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Am J Ind Med. 1997 Apr;31(4):445-51.

Association between female infertility and agricultural work history.

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Department of Preventive Medicine and Environmental Health, University of Iowa, Iowa City 52242, USA.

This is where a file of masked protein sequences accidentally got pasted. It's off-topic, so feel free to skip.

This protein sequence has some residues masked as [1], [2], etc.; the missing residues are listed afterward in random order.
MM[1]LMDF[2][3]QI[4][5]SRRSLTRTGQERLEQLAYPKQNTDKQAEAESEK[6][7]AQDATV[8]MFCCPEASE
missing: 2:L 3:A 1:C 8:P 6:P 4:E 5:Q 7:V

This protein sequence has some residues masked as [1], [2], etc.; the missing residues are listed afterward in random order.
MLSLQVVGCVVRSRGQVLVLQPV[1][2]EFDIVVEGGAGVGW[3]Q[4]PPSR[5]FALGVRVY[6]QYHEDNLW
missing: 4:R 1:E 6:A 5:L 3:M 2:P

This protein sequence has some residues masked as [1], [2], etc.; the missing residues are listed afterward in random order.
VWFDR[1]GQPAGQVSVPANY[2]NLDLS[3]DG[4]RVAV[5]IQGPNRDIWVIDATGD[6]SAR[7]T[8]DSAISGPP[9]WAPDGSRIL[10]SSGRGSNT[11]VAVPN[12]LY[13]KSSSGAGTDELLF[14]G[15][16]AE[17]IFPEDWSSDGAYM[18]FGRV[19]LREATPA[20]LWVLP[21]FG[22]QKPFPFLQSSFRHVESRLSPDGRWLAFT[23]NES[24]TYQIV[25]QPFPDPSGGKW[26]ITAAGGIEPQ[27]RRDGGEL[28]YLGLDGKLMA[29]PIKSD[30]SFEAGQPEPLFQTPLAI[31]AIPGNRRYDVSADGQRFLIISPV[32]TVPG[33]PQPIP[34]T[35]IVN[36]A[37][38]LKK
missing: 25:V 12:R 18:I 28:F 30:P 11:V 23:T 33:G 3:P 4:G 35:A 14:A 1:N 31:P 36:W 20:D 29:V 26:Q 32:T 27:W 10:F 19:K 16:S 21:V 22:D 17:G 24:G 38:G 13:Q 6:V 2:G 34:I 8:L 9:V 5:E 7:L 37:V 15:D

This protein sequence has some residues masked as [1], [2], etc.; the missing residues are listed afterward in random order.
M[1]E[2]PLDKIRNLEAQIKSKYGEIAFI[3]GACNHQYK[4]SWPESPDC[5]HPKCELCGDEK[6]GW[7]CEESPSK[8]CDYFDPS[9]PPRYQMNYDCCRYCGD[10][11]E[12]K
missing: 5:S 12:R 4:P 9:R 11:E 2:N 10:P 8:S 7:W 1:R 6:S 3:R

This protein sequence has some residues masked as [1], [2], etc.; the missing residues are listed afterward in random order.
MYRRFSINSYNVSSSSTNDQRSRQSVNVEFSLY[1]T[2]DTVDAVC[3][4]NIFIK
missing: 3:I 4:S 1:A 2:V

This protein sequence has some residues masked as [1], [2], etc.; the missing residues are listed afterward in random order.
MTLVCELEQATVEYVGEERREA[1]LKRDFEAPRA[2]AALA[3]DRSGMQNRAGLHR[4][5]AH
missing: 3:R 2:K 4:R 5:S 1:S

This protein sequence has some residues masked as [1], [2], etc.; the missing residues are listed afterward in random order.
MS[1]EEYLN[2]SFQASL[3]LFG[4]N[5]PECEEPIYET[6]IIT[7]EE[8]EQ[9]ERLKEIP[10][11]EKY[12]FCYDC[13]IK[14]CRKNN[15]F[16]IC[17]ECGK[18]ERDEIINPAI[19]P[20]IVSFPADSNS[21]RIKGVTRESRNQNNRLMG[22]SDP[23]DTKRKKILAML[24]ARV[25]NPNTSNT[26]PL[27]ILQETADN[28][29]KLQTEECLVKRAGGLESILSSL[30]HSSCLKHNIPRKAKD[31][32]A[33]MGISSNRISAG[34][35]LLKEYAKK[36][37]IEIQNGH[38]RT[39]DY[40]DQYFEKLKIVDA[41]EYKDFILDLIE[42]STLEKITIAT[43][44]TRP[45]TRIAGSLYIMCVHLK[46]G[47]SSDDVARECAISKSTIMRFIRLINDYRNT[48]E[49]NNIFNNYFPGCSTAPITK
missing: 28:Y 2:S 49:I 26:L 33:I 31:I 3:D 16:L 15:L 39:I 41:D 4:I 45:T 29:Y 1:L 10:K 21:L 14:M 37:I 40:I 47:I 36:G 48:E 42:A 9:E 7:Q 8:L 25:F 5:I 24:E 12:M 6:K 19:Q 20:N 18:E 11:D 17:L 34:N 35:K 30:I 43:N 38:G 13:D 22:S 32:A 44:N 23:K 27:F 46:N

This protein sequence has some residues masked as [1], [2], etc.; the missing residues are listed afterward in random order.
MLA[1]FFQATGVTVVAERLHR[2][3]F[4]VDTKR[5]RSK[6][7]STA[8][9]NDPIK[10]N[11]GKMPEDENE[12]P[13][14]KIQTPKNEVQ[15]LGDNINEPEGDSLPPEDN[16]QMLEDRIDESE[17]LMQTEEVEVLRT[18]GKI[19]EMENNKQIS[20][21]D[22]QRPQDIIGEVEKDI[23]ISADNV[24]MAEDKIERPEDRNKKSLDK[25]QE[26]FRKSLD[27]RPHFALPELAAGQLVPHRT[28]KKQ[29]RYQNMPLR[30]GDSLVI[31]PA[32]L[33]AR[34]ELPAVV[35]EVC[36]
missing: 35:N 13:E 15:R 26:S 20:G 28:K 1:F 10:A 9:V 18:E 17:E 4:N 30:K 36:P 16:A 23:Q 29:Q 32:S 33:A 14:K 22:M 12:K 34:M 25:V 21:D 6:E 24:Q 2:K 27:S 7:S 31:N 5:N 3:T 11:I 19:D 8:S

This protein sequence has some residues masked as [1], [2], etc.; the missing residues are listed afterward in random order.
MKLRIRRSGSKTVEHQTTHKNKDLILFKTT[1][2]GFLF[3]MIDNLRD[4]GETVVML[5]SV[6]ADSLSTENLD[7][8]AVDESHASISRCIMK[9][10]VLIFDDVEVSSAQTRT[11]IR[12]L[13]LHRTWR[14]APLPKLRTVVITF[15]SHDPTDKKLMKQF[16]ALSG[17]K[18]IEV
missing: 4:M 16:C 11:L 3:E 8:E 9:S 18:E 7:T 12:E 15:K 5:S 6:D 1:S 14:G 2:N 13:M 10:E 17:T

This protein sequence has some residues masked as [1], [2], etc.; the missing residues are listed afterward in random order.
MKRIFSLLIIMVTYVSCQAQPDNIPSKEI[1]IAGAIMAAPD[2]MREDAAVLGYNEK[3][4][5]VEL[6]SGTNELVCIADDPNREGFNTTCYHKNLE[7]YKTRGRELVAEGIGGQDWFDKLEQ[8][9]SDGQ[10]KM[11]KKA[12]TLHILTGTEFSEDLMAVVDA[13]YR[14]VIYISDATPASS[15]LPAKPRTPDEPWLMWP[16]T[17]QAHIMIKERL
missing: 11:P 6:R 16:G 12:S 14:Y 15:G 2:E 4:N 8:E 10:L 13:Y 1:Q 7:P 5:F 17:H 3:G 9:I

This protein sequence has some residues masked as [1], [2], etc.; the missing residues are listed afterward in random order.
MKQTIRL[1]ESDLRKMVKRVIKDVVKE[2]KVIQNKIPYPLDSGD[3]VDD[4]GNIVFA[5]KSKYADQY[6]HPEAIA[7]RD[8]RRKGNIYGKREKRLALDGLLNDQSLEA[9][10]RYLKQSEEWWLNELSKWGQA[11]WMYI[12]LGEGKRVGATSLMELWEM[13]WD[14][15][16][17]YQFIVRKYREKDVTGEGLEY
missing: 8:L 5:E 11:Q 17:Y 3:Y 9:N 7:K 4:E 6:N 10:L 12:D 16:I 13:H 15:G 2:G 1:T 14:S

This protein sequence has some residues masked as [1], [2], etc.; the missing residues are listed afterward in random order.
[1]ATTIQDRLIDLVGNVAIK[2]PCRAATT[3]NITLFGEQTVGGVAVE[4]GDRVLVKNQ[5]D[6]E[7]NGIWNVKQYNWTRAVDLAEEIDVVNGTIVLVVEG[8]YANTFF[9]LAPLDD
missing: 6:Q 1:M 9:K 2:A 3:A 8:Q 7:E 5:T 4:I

Lifetime industrial and occupational histories of women with a medically-confirmed diagnosis of infertility (n = 281) were compared to a group of postpartum women (n = 216) for risks of infertility. Controlling for age of first pregnancy or self-report of infertility, date of outcome, cigarette use, and employment in other types of industries, women were at increased risk of infertility if they had worked in industries associated with agriculture (OR = 7.0, 95% CI 2.3-20.8; cases = 11.7%, controls = 1.9%). Among the occupations in which women worked prior to outcome, only those in agriculture were at significantly elevated risk (adj. OR = 11.3, CI 2.6-48.8; cases = 10.0%, controls = 0.9%). Among those who resided on a farm, the risk of infertility was significantly increased (adj. OR = 1.8, CI 1.2-2.7; cases = 37.4%, controls = 25.8%) although yearly duration of farm residence was not (adj. OR = 0.99, CI 0.95-1.03). Farm residence did not alter the OR seen in agricultural industries or occupations. The risk of being diagnosed with an ovulatory or tubal factor increased 4-16-fold among those who had worked in agricultural industries or occupations. These data suggest that, as has been established in men, agriculturally-related exposures may be a significant risk for infertility in women.

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